Facts to Know:
- Bipolar disorder, previously known as manic-depressive disorder, is a complex illness in which individual experience episodes of mania or hypomania as well as depression, often with normal moods in between.
- Mania or hypomania may include feeling elated and on top of the world or feeling irritable and angry.
- Bipolar disorder is highly treatable with a combination of therapy and medications.
What is bipolar disorder?
The exact cause of bipolar disorder is not known, but we do know that both genetics and environmental factors each play some role. Sometimes a stressful event, a major life change, or drug use can trigger a manic or depressive episode. In addition, individuals with a family history of mood disorders, including depression or bipolar disorder, are at higher risk for developing bipolar disorder.
In the United States, bipolar disorder is estimated to affect 5.7 million people or 2.6% of the US population with an even split between men and women. Onset usually occurs in adolescence or early adulthood (generally ages 18-25). There are 2 types of Bipolar Disorders: Bipolar I and Bipolar II. Bipolar I is diagnosed when a person has had a manic episode. Bipolar II is diagnosed when a person has had at least one major depressive episode and at least one hypomanic episode.
Manic Episode: A distinct period lasting at least 1 week, in which a person is extremely happy or irritable accompanied by an increase in activity or energy. Symptoms are severe enough to cause problems with social or occupational functioning. At least 3 of the following additional symptoms are present:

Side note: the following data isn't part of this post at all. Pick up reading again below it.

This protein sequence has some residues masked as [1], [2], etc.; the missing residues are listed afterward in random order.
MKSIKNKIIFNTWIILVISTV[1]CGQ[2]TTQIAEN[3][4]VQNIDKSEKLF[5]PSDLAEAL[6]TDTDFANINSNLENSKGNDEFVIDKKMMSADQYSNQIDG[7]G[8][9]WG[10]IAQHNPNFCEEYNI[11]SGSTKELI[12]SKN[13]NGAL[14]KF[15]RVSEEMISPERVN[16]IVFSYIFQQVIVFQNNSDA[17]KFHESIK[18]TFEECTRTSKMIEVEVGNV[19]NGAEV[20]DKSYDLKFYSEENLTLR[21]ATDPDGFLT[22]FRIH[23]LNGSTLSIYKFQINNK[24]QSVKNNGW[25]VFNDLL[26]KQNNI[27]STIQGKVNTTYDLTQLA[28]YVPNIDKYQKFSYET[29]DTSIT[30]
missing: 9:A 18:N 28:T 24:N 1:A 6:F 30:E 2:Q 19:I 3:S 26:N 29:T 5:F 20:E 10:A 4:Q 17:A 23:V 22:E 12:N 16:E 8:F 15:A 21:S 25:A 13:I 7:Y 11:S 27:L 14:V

- Inflated self-esteem or grandiosity
- Decreased need for sleep (feels well-rested despite lower than normal sleep)
- Talking more than usual
- Racing thoughts or rapidly changing ideas that do not have any connection to each other
- Engaging in many activities at once
- Increased risky behavior (spending excessive money, reckless driving, out of character or careless sexual encounters)
Hypomanic Episode: Hypomania is quite similar to mania but generally with fewer symptoms of lesser severity and of shorter duration (at least 4 days). While other people may recognize a change in mood, symptoms do not cause a major disruption to daily life.
Major Depressive Episode: Although mania is the distinguishing characteristic between bipolar disorder and depression, depressive episodes are generally more frequent and often more severe than the manic or hypomanic episodes in bipolar disorder.
Addiction/Substance Use: Although not formally part of the criteria for diagnosing bipolar disorder, addiction or substance use disorders affect over 50% of people with bipolar disorder.
A diagnosis of bipolar disorder is best made by a doctor or mental health professional such as a psychiatrist.
People with bipolar disorder typically benefit most from a combination of medication management, psychotherapy, and maintaining consistency and regularity in their lives. At ColumbiaDoctors, we provide the full array of treatments for bipolar disorder across all of our locations. Search our providers for a therapist or psychiatrist who might be a good fit near you.
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